On April 27, 2015, the Hong Kong Centre for Health Protection (CHP) recorded a case of tetanus affecting a 74-year-old woman with chronic illnesses. She presented with locked jaw, dysarthria and dysphagia on April 18, and was admitted to a public hospital on April 21.
She was diagnosed to have tetanus clinically and was treated with tetanus toxoid, immunoglobulin and antibiotics. Her condition was stable. Her symptoms improved and was discharged on April 27.
She had traveled to Kaiping, Mainland China with family members from April 3 to 15 and had right leg abrasion on April 9 in Kaiping but did not seek medical attention. Her family members remained asymptomatic. She had no known history of vaccination against tetanus.
Tetanus is caused by a very potent toxin produced by the anaerobic bacterium, Clostridium tetani. The spores of this organism are very resistant to environmental factors and are found widely distributed in soil and in the intestines and feces of horses, sheep, cattle, dogs, cats, rats, guinea pigs, and chickens. Manure-treated soil may contain large numbers of spores. In agricultural areas, a significant number of human adults may harbor the organism.
These spores are usually introduced into the body through a puncture wound contaminated with soil, street dust, animal bites or animal or human feces, through lacerations, burns or trivial unnoticed wounds or by injecting contaminated drugs. So many times, you hear about concern over stepping on a rusty nail; however, the rust has nothing to do with tetanus. At this point, the spores germinate into the bacteria, which multiply and produce toxin.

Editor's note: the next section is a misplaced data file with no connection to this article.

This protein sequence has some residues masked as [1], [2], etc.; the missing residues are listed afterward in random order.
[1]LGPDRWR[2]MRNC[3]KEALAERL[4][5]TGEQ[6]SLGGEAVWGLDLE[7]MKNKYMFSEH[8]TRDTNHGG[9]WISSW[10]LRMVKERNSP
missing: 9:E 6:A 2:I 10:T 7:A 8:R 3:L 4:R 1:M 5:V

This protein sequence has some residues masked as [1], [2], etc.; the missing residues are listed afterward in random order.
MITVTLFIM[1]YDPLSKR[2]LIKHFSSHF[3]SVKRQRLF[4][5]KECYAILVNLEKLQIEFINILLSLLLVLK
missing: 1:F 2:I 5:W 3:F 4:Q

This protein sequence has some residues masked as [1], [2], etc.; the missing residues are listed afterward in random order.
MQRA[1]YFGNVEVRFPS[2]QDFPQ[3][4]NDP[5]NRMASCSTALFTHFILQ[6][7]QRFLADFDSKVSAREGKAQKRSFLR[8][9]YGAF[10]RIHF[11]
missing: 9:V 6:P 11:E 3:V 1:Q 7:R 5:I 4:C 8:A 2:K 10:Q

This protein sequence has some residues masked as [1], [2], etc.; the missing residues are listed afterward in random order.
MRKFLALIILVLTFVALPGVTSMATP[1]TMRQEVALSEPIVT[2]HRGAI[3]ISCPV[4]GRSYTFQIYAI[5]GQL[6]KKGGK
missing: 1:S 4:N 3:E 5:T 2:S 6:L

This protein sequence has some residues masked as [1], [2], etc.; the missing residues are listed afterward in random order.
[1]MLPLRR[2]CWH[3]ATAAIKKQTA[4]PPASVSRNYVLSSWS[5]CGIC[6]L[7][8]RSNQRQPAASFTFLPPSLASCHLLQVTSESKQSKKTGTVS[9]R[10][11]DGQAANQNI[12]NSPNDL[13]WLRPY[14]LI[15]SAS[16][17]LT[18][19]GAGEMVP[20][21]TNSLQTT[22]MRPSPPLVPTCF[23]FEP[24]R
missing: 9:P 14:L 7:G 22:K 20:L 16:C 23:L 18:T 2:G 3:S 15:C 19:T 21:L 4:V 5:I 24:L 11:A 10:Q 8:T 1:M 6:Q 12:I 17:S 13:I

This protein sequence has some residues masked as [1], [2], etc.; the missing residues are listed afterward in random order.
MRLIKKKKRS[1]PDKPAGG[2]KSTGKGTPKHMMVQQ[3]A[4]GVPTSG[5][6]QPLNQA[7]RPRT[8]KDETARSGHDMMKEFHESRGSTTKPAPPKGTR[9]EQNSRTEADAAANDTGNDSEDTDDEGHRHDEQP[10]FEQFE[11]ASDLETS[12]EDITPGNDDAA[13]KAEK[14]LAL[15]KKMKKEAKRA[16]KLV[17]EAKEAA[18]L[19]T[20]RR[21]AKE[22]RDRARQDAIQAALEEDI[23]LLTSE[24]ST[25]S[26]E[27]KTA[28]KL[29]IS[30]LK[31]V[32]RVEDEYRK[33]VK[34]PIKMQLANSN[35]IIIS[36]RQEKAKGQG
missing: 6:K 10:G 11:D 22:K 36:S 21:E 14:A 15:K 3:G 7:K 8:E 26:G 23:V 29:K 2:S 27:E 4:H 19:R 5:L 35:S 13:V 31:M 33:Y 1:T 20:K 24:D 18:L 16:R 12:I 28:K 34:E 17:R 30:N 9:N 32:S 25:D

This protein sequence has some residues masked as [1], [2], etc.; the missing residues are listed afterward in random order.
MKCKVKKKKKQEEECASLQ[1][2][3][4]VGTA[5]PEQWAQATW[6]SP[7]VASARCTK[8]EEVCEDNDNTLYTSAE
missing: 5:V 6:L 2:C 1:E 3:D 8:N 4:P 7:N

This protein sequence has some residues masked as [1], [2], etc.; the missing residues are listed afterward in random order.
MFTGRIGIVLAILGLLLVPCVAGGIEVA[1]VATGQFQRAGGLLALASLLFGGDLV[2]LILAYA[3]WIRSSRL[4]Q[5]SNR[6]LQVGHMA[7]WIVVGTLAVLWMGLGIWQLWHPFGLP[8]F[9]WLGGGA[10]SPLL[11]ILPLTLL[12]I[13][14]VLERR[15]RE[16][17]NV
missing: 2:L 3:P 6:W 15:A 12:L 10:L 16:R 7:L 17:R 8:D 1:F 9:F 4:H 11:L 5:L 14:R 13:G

Depending on the extent of the wound, the incubation of tetanus is around 10-14 days.
Some of the common symptoms of tetanus are lockjaw, followed by stiffness of the neck, difficulty in swallowing, and rigidity of abdominal muscles. Other symptoms include elevated temperature, sweating, elevated blood pressure, and episodic rapid heart rate. Spasms may occur frequently and last for several minutes. Spasms continue for 3–4 weeks. The typical features of a tetanus spasm are the position of opisthotonos and the facial expressions known as “risus sardonicus”. The death rate for this disease ranges from 10-80% depending on age and quality of care.
This disease in not transmitted from person to person. Even if you had tetanus and recovered, this potent toxin produces no immunity.